The benefits of flexible working
Remember that flex is a conversation, and will require the employee to rethink their own areas of responsibility and potentially make concessions of their own. Figure out what the deal-breakers are for them and then work on from there.
Flexibility drives performance – both by enabling the best candidates to work more efficiently, but also by exposing poor performance. Because your business will have to focus solely on output as a measure of success, those that have got by on obscuring their output (probably not deliberately, in our experience most people fall into bad habits by accident) will have fewer places to hide.
Flexible working breeds loyalty. If nothing else, professionals are aware that it might be tough to find another job that matches their needs, but there’s more to it than that. Creating a flexible working structure demonstrates that your business is dedicated to creating a positive working culture (a key element in hiring the top 10% of candidates).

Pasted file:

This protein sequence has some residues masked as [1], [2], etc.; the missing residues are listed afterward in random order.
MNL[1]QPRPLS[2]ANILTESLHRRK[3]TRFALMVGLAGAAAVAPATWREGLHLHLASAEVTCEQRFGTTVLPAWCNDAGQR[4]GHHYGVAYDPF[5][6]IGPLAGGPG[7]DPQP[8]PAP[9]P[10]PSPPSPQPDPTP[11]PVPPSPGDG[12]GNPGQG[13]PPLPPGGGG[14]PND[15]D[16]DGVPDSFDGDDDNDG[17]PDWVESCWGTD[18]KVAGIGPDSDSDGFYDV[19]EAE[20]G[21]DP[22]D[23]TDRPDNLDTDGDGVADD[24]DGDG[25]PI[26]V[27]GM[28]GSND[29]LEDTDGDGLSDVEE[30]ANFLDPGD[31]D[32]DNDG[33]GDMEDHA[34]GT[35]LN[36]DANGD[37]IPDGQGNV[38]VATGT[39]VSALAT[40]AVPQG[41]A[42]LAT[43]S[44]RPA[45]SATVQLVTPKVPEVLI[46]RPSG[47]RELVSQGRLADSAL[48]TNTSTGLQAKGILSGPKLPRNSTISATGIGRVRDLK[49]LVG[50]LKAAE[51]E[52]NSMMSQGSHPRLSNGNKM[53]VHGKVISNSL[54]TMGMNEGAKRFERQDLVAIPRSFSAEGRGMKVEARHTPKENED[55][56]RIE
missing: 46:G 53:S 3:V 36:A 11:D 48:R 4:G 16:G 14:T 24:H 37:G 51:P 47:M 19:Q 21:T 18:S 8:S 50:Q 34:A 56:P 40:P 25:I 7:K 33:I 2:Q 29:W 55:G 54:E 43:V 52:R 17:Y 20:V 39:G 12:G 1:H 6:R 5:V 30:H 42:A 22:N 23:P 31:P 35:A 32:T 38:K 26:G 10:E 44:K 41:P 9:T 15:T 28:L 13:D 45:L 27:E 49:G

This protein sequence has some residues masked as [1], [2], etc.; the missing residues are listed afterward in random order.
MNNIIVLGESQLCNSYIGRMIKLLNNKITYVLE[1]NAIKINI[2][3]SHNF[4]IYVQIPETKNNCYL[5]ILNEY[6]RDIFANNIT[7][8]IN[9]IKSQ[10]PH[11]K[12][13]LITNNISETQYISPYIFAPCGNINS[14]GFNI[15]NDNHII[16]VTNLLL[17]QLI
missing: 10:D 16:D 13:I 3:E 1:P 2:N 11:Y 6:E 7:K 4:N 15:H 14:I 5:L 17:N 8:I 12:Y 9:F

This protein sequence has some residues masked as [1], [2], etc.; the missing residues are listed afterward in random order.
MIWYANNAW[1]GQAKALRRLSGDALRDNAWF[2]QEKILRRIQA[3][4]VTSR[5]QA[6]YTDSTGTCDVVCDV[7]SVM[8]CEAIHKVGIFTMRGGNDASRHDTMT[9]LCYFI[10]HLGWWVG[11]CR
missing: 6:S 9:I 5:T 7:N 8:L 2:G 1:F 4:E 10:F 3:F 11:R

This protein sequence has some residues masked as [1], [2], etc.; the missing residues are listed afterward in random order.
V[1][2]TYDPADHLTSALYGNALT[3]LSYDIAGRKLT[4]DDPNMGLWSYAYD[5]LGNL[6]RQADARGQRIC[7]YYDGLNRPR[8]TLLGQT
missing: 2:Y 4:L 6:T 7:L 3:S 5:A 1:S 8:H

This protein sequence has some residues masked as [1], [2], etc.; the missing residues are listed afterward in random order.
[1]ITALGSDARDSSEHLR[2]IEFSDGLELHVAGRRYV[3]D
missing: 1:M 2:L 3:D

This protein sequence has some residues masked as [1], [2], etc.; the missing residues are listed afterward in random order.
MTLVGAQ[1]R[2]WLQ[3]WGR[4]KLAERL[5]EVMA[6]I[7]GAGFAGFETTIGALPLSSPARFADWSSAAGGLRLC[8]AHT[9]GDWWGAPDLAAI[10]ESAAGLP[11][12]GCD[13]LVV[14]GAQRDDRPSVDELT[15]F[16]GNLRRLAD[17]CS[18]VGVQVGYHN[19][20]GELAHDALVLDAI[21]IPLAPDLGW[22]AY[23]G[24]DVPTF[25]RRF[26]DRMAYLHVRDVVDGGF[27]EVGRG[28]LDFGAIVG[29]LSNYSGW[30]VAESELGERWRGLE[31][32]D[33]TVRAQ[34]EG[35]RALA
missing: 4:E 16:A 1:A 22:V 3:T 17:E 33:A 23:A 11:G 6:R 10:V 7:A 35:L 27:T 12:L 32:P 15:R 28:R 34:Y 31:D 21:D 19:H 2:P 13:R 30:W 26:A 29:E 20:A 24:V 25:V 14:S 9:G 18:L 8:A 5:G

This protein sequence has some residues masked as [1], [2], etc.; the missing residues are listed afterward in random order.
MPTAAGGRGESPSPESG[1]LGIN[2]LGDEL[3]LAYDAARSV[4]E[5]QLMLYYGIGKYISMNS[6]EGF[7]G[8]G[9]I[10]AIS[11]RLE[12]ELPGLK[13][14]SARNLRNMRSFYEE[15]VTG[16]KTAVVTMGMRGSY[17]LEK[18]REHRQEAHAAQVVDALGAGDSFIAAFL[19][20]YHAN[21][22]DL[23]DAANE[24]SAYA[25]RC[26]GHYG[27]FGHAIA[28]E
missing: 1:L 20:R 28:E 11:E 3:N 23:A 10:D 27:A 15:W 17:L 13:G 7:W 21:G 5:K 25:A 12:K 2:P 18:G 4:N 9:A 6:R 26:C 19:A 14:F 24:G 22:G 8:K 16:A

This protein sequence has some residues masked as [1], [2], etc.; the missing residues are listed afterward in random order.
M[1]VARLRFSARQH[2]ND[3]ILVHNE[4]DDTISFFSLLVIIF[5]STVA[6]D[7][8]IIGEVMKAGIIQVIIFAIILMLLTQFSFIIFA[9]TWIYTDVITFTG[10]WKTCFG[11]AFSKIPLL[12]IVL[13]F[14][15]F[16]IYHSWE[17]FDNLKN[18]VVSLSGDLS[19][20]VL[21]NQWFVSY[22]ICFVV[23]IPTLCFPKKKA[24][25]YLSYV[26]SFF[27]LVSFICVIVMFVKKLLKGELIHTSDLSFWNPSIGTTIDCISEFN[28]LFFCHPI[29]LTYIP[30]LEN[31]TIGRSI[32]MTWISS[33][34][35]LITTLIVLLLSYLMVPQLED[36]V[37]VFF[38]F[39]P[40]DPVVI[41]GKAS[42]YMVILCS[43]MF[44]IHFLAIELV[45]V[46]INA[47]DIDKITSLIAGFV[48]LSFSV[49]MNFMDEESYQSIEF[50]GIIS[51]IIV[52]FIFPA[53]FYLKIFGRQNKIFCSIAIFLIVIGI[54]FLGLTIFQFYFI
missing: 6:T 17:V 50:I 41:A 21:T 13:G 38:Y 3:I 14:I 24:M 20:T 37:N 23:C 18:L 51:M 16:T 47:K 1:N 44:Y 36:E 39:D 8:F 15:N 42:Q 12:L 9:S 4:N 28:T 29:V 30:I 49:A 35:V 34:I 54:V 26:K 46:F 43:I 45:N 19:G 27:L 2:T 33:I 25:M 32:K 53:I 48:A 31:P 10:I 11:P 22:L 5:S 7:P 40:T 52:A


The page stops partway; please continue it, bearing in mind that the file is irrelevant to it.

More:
Be clear on how flexible working performance is measured
You’ll also need to think hard about how you measure performance. If you haven’t already, discuss some new and measurable goals with the employee and work out a valid timescale for delivery.
If you have worries about productivity with a flexible schedule (which actually very rarely manifests) this is the most practical way to assuage them: make sure that both parties walk away with clarity on what’s expected.
When you follow up you’ll be able to tell whether your fears were unfounded or not (a useful aspect of flex for business is that it makes currently unproductive employees easier to identify).